The Curtain or the Veil: Loneliness and Doubt in Emily Dickinson’s Exploration of Individuality (Grade B+)

on July 11, 2016 in Essays, Masters Degree, Poetry

It is difficult to disassociate the sense of self in the works of Emily Dickinson from the biographical and sociological elements that would have been present during their composition. Neither can it be wholly divorced from the idea of American exceptionalism, thought of as a particular byproduct of American individualism, or the transcendental and autonomous selfhood of Emerson’s “Self-Reliance”. The latter of these influences could not but have had an impact as, however obliquely, Dickinson was a literary descendant of transcendental thought. Ultimately though, it is perhaps this very disassociation that Dickinson seeks through the opaqueness of her lyric, the experimentation of her form, and the repetition of her theme. Her work veers away from the Emersonian self in its purest form by introducing the limitations of human experience. As Shira Wolosky puts it, Dickinson’s work, “…that seems to assert the power, completeness, and sufficiency of self also questions, exposes, and subverts such assertions.” (Wolosky 134) Dickinson searches through the construct of individuality by means of two of its more oppressive implications, those of loneliness and doubt. What follows is a close reading of three poems, without consideration for their composition date, as essays in Emily Dickinson’s understanding of her own individuality and that of individuality as a concept. While she appears to walk the path laid down by the transcendentalists, she is less willing to adopt the idealized self-reliant self and finds problems with the construct throughout her explorations. Being unable to bar the biographical from the gates even to the length of an introductory paragraph, it is hard to overlook the freedom Dickinson’s search is afforded by her reclusive habits. The humility that led her to ask Thomas Wentworth Higginson if her poems were worth publication and her lifelong distaste for attention will be mirrored in her honest doubt which is, and must be, the first step in the search for self.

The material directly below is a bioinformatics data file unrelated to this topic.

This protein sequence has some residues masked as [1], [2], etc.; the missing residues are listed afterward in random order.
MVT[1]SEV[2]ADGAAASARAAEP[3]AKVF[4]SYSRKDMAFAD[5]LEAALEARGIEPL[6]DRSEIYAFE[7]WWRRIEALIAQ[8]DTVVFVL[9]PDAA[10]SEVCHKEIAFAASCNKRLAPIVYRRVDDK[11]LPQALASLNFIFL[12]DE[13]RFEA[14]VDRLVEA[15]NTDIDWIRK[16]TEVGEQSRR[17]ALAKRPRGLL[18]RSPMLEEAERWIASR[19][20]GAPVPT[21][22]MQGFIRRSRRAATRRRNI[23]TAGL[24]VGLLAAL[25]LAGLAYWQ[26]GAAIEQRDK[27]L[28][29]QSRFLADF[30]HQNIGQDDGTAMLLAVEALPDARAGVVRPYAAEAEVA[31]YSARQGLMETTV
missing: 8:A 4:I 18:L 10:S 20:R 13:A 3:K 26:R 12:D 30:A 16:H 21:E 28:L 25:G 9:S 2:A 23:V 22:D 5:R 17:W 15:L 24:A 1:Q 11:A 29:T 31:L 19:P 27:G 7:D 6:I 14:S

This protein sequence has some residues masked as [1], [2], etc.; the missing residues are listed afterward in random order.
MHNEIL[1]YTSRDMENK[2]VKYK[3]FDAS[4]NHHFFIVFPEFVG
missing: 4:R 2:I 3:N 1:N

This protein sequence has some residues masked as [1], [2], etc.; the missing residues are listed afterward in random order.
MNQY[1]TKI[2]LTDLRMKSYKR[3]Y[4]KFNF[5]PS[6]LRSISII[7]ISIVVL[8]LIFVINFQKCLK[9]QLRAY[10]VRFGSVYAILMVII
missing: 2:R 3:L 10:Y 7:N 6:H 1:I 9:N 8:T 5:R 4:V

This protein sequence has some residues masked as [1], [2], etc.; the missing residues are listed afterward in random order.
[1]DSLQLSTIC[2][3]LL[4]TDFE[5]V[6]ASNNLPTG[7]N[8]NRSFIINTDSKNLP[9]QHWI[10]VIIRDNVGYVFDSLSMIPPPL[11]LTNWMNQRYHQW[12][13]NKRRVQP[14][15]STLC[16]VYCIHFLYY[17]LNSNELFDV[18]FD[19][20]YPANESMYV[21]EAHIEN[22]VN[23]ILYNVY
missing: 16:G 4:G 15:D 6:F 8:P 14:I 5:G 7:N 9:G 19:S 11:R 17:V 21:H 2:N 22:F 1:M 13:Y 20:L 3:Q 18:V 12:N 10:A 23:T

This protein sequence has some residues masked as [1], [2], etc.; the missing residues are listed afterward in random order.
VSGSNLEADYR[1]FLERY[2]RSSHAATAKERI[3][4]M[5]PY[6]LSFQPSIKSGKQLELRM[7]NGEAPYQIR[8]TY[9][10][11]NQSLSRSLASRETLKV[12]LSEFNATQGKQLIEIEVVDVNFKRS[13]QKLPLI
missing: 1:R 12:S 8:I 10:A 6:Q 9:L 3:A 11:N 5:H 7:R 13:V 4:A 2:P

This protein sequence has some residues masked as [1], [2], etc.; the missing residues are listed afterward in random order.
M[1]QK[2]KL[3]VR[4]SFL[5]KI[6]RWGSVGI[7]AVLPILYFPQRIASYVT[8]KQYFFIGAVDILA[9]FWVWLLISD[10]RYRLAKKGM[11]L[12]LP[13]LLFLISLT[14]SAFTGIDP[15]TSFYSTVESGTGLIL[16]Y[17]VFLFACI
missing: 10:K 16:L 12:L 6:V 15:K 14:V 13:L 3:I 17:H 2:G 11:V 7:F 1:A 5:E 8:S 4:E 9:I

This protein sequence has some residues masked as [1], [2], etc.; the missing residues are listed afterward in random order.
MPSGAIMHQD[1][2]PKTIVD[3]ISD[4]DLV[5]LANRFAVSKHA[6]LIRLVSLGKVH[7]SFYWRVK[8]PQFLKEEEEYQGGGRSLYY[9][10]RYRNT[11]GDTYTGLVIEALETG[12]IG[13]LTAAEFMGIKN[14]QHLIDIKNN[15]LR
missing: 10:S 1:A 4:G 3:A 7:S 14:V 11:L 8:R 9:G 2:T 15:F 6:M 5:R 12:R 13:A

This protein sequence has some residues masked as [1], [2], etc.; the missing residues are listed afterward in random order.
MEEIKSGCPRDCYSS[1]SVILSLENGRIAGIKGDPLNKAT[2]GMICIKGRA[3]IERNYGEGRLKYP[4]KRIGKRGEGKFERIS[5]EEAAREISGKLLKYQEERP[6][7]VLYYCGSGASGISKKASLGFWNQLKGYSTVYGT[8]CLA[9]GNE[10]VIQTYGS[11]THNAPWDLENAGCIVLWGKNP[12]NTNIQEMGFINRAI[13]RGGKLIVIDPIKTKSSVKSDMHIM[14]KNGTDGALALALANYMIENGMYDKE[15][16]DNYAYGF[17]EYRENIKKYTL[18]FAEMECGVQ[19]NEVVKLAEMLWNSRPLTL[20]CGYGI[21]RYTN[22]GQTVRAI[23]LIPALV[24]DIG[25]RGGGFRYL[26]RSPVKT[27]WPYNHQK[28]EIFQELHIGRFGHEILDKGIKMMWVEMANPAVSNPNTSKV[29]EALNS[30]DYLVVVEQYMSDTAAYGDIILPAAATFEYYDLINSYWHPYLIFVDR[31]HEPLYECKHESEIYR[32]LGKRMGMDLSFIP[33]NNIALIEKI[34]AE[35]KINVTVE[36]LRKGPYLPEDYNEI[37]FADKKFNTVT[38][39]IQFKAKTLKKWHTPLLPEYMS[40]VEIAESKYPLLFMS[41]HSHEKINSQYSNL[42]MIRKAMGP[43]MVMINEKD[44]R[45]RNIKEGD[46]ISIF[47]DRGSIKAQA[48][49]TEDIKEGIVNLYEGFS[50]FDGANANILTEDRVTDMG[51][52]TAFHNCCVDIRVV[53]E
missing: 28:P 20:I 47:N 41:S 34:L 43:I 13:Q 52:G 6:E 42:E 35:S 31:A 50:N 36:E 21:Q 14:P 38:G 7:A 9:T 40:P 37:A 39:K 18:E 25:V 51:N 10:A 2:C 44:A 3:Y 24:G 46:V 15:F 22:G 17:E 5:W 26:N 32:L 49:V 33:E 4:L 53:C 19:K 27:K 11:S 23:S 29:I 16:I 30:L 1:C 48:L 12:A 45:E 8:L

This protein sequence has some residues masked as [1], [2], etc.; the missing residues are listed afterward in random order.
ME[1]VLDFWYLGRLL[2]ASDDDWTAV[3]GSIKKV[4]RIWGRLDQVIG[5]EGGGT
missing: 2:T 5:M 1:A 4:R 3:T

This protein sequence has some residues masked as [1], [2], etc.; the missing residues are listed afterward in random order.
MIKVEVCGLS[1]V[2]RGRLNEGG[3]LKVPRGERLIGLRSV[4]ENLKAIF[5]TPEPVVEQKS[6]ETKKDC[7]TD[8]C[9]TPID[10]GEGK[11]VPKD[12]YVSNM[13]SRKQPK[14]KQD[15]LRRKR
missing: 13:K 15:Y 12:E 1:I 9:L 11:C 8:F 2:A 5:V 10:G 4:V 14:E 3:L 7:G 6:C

Wolosky shows that “On a Cloumnar Self” is a valuable place to start any investigation of Dickinson’s views on self-reliance, and, hazarding a slight retreading of ground, there will be no exception found here. However, where Wolosky focuses on the cost of selfhood as a, “…downward metamorphosis…into inorganic stone.”(Wolosky 135) there is also an implied contradiction in the column as a symbol for the individual self. Dickinson’s column is at least as important in the elements that go unmentioned as they are in those that are voiced. It is perhaps easier to look at the word, and conjure the image, of “columnar” then it is to pair it with its siblings, society and use. A column rarely stands alone and is never built by a single person. Armed in this manner a reader might find the inherent contradiction in the idea of being truly self-reliant in that one’s individuality would necessarily be a construct of people rather than person. This in turn implies that the individual, as a product of a collective, is also intended for some end that justifies or inspires its construction. Columns are used commonly in concert and in the effort of bearing a load no structure could on its own. However, this form of identification comes with its own problems, particularly those of the need for some form of exterior affirmation. At first subtlety in, “Though none be on our side” and more explicitly with, “Suffice Us”(Fr740) Dickinson invites the condemnation or validation of an unseen third party as a constituent part of that individuality’s construction. Herein lies the first doubtful and lonely steps that will sound out Dickinson’s problematic individuality in the upcoming poems. If, rather than a consciously engineered and self-determined identity, one is the construction of elements beyond that identity’s control, how isolated would it feel when it inevitably wonders what it’s meant to be holding up?
It is this questioning that would eventually lead to the attempt to disassociate with the idea of a community of individuals holding up a single structure in which that very individuality has now become suspect. A natural response for this train of thought is Dickinson’s poem, “I tried to think a lonelier Thing.” Upon the realization that the column of individuality is only indestructible and commandable once it has been completed, the recourse of this discourse is to seek out that “lonelier Thing” and find that construct which is devoid of community influence in its genesis. Dickinson’s first effort is the thought of being alone in the polar wilderness followed closely by the contemplation of the nearness of death. The second stanza,

I probed Retrieveless things
My Duplicate- to borrow –
A Haggard comfort springs (Fr 570)